Fun Fact: Jake, the hero of MISSING IN THE GLADES, was a secondary character in a previous book of mine, EXPLOSIVE ATTRACTION.
To learn about all of my books, visit my website.
People ask me all the time:
Where does your inspiration come from?
How do you get ideas for books?
The truth is, I can get the mood or sense of a story from places as mundane as the grocery store or as exotic as trips overseas.
An example of this is from a recent trip to NYC’s Metropolitan Museum of Art. The fantastic exhibit, China Through the Looking Glass, had all the hamster-wheels in my brain running at full speed. In possibly the world’s best curated exhibit, the incredible Met staff arranged clothing that had been inspired by Chinese art, not in a separate clothing exhibit, but right in the midst of their Chinese art section.
It was amazing.
Covering three floors, sedate mannequins posed next to temple gods upstairs, while two floors below, in the Costume Institute, a drumming, rockstar vibe and blaring music highlighted dresses arranged against multi-media pop art.
Visitors could see how a lacquer screen influenced a dress, how decorative items guided the bottle for Opium perfume, or how the flutter of fans were reflected in the flounce of a ballgown. Even the drab uniforms of the Maoist period showed up in haute couture.
It had my little noggin smoking, too.
Look at the gold number by Guo Pei at the top of this post. What could you hide underneath that skirt? What are the observant statues thinking? One Buddha reclines seductively, the other looks down as if guarding his own secret.
Who is the man in the hat silhouetted in shadow? Are they enemies or friends as the beautiful spy negotiates the party?
Could the flounces of this dress be hiding tools to break into a safe? Or gear to climb out a four story window? Are the figures behind her oblivious to her next moves, or are they watching, conspiring, waiting to pounce?
And this jacket appears to be something a James Bond-style villain would wear. Do these long sleeves hide guns or perhaps poison blow darts?
And among the bustle and hustle of tourists of every description what transpires just out of sight. Is information being traded? Who is being followed, and who disappears into the tightly packed throng?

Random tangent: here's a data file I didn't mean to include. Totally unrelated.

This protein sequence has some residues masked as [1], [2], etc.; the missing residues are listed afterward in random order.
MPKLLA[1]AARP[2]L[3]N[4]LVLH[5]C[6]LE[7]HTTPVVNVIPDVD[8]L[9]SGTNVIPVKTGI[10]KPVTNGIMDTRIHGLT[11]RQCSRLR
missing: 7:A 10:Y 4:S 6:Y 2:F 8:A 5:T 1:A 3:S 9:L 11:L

Hopefully you’ll see some of these threads weave into stories with the release of my book, The Spy in the Mirror, next year. Until then, perhaps your imagination will run as wild as mine. Tell me which would you wear? And remember, in our imagination everyone is thin enough to fit!
For more posts like this, and updates about my book, please follow me at DianaBelchase.com
(All images copyright 2015 Diana Belchase)
Carey’s puppy, Scout, talks about TO KILL A MOCKINGBIRD, GO SET A WATCHMAN and contemplates the question posed by Randall Kennedy in the New York Times Sunday Book Review:
Would it have been better for (Harper Lee’s) earlier novel (GO SET A WATCHMAN) to have remained unpublished?
Like my namesake before me, I know how to get into plenty of trouble, but I have a big heart. My human mother, Carey Baldwin, named me after the protagonist in her favorite book, TO KILL A MOCKINGBIRD. Last night at dinner, Carey’s mother-in-law complained that I am such a pretty girl, I should have a pretty name.
Why on earth would you name this puppy Scout? she asked Carey over a plateful of pasta.
I know the answer, and I’m proud of my name.
Scout is the person who taught Carey about justice, fairness and integrity. When Carey was ten years old, she read TO KILL A MOCKINGBIRD, a tale told through the eyes of a young girl named Scout (Like me! Only I’m a puppy.) Carey was young too, and boy did Scout make an impression. The vivid images in this exciting story stuck with Carey throughout her lifetime: toys hidden in the trunk of an old tree, a Halloween costume designed to look like a ham, a pair of britches stuck in a fence, and a father who could put everything that was wrong with the world right again.
We live in a world with many injustices, but sometimes, unless we’re the ones getting the raw deal, we remain unaware. Maybe the injustice is happening far away from where we live or go to school, maybe it’s close by, but we’re afraid to look at it, or maybe we simply don’t understand what’s right in front of us. Like the black marble drinking fountain three feet away from the white marble drinking fountain in a certain fancy department store in Carey’s hometown. Only after reading TO KILL A MOCKINGBIRD did ten-year-old Carey notice.
Why are there two fountains? she asked her mother.
One is for whites and one is for colored people. That’s illegal now, but the fountains are still there, her mother answered. Sure enough, Carey could see the faded paint outlining a rectangular space on the wall that had once been occupied by a sign prohibiting blacks from drinking from the white fountain.
Carey grew up in a time and place where segregation in school, housing, and life was outlawed…yet still largely practiced. She didn’t know very many people who were different from herself, so she didn’t “see” a lot of things. Scout and Harper Lee taught her to open her eyes.
Randall Kennedy says:
“In America in 1960, the story of a decent white Southerner who defends an innocent black man charged with raping a white woman had the appeal of a fairy tale and the makings of a popular movie. Perhaps even more promising, though, was the novel Lee first envisioned (GO SET A WATCHMAN), the story of Jean Louise’s (Scout’s) adult conflicts between love and fairness, decency and loyalty. Fully realized, that novel might have become a modern masterpiece.”
“I think there’s a place for both books. I don’t believe we lost out because Harper Lee’s editor changed the time and setting of GO SET A WATCHMAN to that of TO KILL A MOCKINGBIRD, or that Lee’s first attempt at the story should have remained unpublished. The truth is, Harper Lee’s vision and desire for fairness in the world comes through in both books. One is more polished, one has a hero, the other a flawed man and a conflicted daughter.
We need both books. We need all the windows we can get, because there’s simply not enough light in the world.”
Here’s a link to Kennedy’s full review of GO SET A WATCHMAN in the New York Times.
Have you read a book that has profoundly influenced your life?
P.S. The opinions expressed here are strictly my own.